9 Replies Latest reply on Mar 6, 2019 8:14 PM by Rod Burke

    Stored Procedures In SQL Server Without all the Tableau Overhead

    greg.jones.8

      So you have decided to use a stored procedure as to pull data from SQL Server. And why not, it can be more efficient than views, contain logic, take advantage of temp tables, indexes, better statistics and therefore better estimates and faster queries.

       

      Then you realize that Tableau has a ton of limitations. It doesn't like temp tables, it runs the proc dumps the results into tempdb and then queries it again. No surprise, it takes double or more time to return the results.

       

      No More!

       

      UPDATE!: After the below comments I wanted to add some context. This approach I have found useful for extract heavy environments or environments that operate under a policy of keeping database logic in the database for optimization, code management, and accessibility. This approach was designed to haul large data sets into extracts. If you do not operate in an environment described here, it may be beneficial to use Tableau's "Initial SQL" feature. See comments or search the forum.

       

      ****For reference I am using SQL2014 and Tableau 10.1

      So lets start out by creating an offensive stored proc. You may need to get your dba to do some of these steps if you don't have permissions.

       

      ****Also use at your own risk. I've not experienced any errors, but maybe you may?

       

      CREATE PROCEDURE dbo.EatThisTableau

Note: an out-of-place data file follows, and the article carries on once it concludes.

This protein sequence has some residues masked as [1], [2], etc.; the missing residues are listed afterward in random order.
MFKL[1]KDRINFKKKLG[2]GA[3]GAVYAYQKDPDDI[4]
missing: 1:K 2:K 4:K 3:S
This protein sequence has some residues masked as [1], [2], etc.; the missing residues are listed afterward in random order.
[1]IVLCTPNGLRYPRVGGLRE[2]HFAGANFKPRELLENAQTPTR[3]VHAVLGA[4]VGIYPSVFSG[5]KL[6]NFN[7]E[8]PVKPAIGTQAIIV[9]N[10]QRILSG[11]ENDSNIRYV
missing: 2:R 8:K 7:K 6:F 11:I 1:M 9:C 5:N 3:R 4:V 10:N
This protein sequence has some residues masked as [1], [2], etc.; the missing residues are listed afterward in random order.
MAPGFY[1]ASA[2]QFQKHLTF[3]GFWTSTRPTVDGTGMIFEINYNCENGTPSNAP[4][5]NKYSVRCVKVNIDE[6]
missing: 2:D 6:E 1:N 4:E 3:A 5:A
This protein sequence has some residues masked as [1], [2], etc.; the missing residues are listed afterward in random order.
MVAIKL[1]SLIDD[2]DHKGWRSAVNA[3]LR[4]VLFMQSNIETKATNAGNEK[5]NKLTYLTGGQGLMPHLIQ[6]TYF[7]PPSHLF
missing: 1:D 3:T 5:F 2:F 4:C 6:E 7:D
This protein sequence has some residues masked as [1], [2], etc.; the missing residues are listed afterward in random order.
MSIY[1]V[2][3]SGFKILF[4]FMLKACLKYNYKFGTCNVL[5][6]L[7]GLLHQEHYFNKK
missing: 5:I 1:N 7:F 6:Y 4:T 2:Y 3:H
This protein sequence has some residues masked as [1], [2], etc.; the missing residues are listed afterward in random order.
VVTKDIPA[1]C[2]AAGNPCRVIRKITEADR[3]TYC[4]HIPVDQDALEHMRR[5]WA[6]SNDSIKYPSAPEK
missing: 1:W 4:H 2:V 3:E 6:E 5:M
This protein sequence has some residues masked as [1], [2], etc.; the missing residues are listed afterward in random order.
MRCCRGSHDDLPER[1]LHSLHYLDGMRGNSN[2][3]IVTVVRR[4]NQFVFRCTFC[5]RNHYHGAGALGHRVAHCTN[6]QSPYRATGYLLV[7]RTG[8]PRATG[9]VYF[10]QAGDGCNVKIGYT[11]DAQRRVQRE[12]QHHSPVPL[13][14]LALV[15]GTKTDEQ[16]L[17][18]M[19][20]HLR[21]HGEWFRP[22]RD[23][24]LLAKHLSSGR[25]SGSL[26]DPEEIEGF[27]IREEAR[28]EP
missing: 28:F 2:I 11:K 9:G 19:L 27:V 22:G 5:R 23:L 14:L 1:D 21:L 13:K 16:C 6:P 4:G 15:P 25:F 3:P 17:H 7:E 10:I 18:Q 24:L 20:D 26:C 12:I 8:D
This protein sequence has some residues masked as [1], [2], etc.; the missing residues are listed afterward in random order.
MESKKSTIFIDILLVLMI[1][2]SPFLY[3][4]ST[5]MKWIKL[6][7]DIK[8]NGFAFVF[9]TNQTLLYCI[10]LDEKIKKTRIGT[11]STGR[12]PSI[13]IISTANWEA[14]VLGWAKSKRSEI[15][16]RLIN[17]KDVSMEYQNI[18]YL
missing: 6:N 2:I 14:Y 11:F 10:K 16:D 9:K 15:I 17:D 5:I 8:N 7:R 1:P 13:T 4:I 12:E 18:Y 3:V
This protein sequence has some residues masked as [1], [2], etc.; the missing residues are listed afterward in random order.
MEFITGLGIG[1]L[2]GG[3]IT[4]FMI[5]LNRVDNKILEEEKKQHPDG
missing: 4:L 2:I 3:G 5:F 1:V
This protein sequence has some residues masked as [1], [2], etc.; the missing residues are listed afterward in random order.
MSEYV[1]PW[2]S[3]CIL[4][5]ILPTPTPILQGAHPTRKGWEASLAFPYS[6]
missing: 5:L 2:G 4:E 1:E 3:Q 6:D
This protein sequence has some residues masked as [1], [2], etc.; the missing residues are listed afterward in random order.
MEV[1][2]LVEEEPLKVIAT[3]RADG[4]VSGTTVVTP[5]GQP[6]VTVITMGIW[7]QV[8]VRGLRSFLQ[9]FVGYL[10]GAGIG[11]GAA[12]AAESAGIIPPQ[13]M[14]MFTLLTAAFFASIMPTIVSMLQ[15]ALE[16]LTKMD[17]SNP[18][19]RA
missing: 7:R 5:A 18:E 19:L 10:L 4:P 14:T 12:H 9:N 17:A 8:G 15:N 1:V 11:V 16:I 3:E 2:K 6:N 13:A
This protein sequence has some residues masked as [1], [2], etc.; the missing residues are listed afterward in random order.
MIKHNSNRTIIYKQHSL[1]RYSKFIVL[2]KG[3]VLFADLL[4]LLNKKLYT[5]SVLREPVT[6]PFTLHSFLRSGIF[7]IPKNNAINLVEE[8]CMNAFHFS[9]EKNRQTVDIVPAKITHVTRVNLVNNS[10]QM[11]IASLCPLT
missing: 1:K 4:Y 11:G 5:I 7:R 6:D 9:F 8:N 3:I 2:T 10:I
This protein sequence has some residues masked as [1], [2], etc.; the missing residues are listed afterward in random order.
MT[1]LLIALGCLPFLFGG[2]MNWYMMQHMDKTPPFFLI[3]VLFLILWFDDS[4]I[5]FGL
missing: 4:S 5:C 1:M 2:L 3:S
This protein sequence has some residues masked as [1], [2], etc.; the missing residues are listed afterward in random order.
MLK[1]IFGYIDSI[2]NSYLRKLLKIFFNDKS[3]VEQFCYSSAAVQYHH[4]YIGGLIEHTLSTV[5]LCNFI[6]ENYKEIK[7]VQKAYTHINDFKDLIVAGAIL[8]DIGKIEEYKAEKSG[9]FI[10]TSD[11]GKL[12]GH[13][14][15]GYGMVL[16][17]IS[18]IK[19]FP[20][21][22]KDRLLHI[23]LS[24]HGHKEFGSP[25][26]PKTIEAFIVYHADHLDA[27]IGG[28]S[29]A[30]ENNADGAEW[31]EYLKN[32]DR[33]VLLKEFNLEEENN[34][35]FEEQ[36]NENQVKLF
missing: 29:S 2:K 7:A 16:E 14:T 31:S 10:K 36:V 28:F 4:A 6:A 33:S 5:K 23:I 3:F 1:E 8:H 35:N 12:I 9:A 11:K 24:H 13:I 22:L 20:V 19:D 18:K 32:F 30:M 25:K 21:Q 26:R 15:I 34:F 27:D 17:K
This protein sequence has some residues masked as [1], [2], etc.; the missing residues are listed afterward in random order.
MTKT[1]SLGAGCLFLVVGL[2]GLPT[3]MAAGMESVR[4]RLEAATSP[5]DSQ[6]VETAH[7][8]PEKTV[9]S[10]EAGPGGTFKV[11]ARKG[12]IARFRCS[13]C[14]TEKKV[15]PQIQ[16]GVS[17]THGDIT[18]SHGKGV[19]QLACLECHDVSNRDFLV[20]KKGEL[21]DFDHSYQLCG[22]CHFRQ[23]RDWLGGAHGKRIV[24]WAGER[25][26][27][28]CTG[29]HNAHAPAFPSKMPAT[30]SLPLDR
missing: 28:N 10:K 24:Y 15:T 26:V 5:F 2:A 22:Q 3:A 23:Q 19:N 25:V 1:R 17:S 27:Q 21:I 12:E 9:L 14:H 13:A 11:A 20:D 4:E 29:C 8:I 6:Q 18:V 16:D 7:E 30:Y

AS

      BEGIN

       

      BEGIN TRY

        -- drop our temp table if it already exists

        IF EXISTS(SELECT TOP(1) 1 FROM tempdb.sys.tables WHERE object_id = OBJECT_ID(N'tempdb..#Appetizer'))

        BEGIN

             DROP TABLE #Appetizer

        END

       

      --Create a local #temp table that tableau doesn't play nice with

        CREATE TABLE #Appetizer

        (

             ID INT IDENTITY(1,1),

             Animal VARCHAR(24),

             Price MONEY

        )

       

      -- create index on temp table

        CREATE UNIQUE CLUSTERED INDEX  uix_Appetizer ON #Appetizer(id);

       

        --populate it

      INSERT INTO #Appetizer (Price,Animal)

        VALUES (55.17,'Monkey')

             ,(14.27,'Cat')

             ,(15.47,'Dog')

             ,(35.27,'Horse')

             ,(17.57,'Elephant')

             ,(99.29,'Curelom')

       

        -- some random query the business wants

      ;WITH cte_MainCourse AS (

             SELECT id, animal, a.Price

             FROM #Appetizer AS a

        )

        SELECT a.Animal, SUM(a.price) AS InflatedPrice

        FROM cte_MainCourse AS a

        CROSS JOIN cte_MainCourse AS b

        GROUP BY a.Animal

       

      END TRY

      BEGIN CATCH

        -- rollback open transactions

      WHILE @@TRANCOUNT > 0

        BEGIN

        ROLLBACK TRANSACTION;

        END;

       

        -- re-throw exception

        THROW;

      END CATCH;

      END

       

      So we execute this normally... and it works:

      EXEC dbo.EatThisTableau

       

      AnimalInflatedPrice
      Cat85.62
      Curelom595.74
      Dog92.82
      Elephant105.42
      Horse211.62
      Monkey331.02

       

      We don't want the overhead that tableau creates when referencing stored procs directly so... we select from it using an open query.

      Then tableau will treat it like a normal query

      SELECT * FROM OPENQUERY([SQLServerName],'EXEC dbo.EatThisTableau' )

       

      Msg 7411, Level 16, State 1, Line 49

      Server 'SQLServerName' is not configured for DATA ACCESS

       

      It errors out.

      So now we get around the DATA ACCESS error.

       

      OPTION 1: LinkedServer loopback (limited to one database)

      sp_addlinkedserver @server = N'LinkedServerName',

          @srvproduct = N' ',

          @provider = N'SQLNCLI',

          @datasrc = N'SQLServerName',

          @catalog = N'SandBox'

       

      OPTION 2: Enable DATA ACCESS (server wide)

      EXEC sp_serveroption [SQLServerName], 'DATA ACCESS', TRUE

       

      Reference this link to determine which path is right for your environment

      DATA ACCESS setting on local server - Piotr Rodak

       

      We try it again

      OPTION 1: